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Denny Zeitlin: Labyrinth: Live Solo Piano

Carlo Wolff reviews Denny Zeitlin's solo piano release, 'Labyrinth'

Bay Area jazz guru Denny Zeitlin evokes such classical icons as Paderewski and Scriabin-romantic, bravura keyboardists whose blend of technique and passion galvanized listeners. But where Paderewski and Scriabin played to packed concert halls, Zeitlin plays to smaller audiences: Labyrinth memorializes two concerts he gave in the summers of 2008 and 2010 in a northern California home. These were such intimate affairs you can almost hear the hush in the room.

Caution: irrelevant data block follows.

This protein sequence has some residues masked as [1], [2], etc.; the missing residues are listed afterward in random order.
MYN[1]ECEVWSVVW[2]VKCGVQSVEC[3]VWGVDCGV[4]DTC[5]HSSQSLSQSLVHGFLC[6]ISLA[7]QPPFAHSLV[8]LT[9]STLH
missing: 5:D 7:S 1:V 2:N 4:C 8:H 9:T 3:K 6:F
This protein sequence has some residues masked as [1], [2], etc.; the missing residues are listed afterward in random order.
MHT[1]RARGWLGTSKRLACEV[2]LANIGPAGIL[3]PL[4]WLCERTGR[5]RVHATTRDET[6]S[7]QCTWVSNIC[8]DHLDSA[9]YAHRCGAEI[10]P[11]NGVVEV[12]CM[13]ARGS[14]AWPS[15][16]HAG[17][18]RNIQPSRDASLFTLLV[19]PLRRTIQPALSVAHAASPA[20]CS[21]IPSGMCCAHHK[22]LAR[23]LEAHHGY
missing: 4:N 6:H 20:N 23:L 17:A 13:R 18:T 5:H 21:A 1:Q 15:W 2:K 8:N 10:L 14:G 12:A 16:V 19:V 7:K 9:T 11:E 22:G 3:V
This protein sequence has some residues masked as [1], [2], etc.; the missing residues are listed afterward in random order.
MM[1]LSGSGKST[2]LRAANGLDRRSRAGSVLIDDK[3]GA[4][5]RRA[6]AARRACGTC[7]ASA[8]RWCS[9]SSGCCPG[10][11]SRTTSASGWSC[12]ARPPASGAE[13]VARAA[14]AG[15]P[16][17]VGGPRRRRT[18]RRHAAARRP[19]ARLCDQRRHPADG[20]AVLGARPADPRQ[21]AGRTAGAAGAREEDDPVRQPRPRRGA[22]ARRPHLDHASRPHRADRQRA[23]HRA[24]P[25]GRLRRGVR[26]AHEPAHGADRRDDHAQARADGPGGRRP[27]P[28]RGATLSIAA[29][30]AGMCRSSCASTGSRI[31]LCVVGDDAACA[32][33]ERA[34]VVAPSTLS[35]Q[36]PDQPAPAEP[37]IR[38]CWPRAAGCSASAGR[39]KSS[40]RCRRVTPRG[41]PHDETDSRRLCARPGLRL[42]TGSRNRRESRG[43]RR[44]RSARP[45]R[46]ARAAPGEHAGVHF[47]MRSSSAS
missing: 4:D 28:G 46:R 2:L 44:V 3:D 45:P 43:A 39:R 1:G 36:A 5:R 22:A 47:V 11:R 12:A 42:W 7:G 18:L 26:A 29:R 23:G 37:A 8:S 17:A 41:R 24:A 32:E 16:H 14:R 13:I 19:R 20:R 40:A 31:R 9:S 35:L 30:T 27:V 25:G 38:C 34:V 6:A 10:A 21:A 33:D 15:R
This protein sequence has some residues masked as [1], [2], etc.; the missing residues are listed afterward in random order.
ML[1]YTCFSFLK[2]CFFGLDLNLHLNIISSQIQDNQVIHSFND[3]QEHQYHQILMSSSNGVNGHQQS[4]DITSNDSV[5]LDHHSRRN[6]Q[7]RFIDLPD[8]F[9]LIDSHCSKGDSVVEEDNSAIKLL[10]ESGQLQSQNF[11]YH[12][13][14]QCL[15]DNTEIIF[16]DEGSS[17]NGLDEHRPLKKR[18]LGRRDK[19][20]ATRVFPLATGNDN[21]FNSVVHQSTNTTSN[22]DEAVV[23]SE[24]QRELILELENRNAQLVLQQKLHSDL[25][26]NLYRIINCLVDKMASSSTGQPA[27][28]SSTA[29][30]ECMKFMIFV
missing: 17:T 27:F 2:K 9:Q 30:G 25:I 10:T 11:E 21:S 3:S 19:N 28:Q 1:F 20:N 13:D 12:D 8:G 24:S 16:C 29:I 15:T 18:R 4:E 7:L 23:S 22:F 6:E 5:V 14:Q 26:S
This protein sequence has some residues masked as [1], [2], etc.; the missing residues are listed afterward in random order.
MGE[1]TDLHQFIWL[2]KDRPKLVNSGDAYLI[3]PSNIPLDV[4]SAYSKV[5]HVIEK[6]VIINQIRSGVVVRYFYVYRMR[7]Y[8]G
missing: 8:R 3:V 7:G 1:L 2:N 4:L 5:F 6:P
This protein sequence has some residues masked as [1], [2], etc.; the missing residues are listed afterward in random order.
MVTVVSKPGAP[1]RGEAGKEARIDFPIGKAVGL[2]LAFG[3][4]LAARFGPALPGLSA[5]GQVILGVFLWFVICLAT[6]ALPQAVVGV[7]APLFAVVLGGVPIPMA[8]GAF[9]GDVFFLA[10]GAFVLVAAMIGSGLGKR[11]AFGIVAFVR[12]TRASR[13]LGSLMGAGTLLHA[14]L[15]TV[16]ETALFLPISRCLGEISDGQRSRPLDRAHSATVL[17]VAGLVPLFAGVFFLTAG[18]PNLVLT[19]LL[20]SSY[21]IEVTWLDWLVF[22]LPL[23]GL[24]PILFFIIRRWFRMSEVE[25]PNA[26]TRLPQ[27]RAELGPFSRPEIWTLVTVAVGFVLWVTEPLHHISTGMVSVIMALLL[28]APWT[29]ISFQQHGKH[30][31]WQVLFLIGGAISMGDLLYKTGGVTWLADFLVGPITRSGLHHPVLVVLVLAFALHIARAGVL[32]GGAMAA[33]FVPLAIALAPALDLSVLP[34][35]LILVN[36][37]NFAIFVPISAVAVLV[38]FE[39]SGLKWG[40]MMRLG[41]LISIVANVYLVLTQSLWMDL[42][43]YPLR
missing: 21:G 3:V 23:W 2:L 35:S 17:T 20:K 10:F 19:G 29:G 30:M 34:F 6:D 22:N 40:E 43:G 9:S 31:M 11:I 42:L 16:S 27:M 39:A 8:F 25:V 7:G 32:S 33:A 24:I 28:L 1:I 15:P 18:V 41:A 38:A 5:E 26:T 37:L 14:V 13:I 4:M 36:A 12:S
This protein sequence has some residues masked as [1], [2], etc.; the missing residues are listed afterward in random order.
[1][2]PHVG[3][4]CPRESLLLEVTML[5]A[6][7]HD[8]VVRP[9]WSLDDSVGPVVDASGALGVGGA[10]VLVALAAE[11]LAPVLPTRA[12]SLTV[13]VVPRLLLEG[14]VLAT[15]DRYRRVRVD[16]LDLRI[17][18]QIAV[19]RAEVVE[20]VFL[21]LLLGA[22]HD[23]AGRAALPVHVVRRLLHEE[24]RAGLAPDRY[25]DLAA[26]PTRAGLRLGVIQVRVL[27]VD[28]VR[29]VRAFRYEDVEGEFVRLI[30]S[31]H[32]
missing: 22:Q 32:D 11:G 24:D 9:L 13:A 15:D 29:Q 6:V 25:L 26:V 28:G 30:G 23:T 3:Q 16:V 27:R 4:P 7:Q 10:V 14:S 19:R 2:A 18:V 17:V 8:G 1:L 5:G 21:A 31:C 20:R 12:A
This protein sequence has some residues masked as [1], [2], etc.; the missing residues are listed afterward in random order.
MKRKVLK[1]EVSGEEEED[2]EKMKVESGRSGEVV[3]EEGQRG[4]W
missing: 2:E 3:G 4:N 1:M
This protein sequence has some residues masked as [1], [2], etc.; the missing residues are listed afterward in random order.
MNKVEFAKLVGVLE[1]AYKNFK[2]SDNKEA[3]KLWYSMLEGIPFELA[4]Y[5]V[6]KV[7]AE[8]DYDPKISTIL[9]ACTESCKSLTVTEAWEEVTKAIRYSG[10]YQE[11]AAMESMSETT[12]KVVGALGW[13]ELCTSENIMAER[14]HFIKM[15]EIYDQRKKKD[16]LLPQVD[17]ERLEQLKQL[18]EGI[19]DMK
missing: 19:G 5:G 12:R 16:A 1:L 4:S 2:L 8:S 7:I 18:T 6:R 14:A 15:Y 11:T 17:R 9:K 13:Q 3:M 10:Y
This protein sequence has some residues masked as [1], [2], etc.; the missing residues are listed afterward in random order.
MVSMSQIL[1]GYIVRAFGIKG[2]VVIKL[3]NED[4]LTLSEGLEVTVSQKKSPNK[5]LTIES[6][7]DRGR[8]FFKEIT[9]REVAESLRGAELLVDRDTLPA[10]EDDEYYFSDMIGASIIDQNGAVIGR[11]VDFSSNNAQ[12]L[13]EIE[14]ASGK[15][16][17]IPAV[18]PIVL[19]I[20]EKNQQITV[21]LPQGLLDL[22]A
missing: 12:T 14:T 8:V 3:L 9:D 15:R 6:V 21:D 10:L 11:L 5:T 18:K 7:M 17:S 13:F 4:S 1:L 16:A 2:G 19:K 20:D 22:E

Zeitlin, who began recording in the ’60s for Columbia, has always mixed rhapsody and rigor. His technique is astounding: Check how he coaxes a sprightly melody toward hammered, glassy clusters on “Brazilian Street Dance,” one of three originals here that he wrote in the ’60s. He plays so fast he generates his own implied rhythm section. He brings impish body to Wayne Shorter’s “Footprints”; builds Richard Rodgers’ “People Will Say We’re in Love” with appropriate warmth, care and minimalism; blasts through John Coltrane’s “Lazy Bird” as if to contradict its title (think Lennie Tristano on speed); and on “Dancing in the Dark,” stretches meter and tempo to their limits. Zeitlin goes where more conventional pianists fear to tread but never loses his way.

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